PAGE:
The Bauhaus Photomontages of Marianne Brandt.
Photographs by Marianne Brandt. Edited by Elizabeth Otto.
Jovis, Berlin, 2006. 160 pp., 50 color and 60 b&w illustrations, 8x10".
Germany’s interwar years, the time of the Weimar
Republic, brought the world Fritz Lang’s Metropolis,
Christopher Isherwood’s gay underworld, the
Bauhaus and a burgeoning illustrated press. When
Marianne Brandt wasn’t designing the beautiful,
mass-reproducible metal home furnishings—
including lamps and teapots still in production
today—with which she and her compatriots
revolutionized modern interior space, she was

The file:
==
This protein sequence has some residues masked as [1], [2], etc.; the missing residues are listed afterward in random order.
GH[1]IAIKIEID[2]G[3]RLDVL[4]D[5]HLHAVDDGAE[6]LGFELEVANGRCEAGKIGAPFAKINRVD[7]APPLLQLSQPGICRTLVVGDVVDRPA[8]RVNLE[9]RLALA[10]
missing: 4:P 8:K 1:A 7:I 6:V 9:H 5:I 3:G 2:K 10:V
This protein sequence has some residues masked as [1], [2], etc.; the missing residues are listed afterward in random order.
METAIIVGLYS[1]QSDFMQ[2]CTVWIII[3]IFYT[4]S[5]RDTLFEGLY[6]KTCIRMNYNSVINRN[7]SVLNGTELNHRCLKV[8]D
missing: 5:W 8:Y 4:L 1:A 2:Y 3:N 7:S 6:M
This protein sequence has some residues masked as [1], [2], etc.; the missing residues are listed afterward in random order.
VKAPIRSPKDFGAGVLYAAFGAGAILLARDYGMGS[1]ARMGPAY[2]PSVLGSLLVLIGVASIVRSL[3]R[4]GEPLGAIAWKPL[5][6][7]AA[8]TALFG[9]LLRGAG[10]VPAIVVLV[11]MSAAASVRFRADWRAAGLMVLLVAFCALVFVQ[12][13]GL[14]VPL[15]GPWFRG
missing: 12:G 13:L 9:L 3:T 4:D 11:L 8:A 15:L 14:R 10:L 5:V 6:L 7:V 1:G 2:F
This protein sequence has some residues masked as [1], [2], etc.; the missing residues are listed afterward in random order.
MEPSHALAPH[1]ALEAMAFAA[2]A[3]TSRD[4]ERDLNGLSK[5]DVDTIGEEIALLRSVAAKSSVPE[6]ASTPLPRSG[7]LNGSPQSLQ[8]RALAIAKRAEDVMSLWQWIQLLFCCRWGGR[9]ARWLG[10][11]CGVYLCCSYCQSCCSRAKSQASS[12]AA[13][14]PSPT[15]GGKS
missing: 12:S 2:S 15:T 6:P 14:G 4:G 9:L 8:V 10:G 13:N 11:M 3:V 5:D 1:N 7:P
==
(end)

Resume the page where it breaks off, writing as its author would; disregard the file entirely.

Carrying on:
cutting and pasting newly abundant magazines
and printed material into these witty, politically
and artistically savvy photomontages. Their full
range is investigated, analyzed and illustrated for
the first time in Tempo Tempo! a striking portfolio
and critical complement to Brandt’s metalwork.
She used the technology of the era’s visual culture
to denounce that same technology, to re-imagine
the roles of women and to challenge pictorial
conventions. As photomontage is rediscovered
as a privileged site of Modernist artistic practice,
Brandt will be considered one its luminaries.
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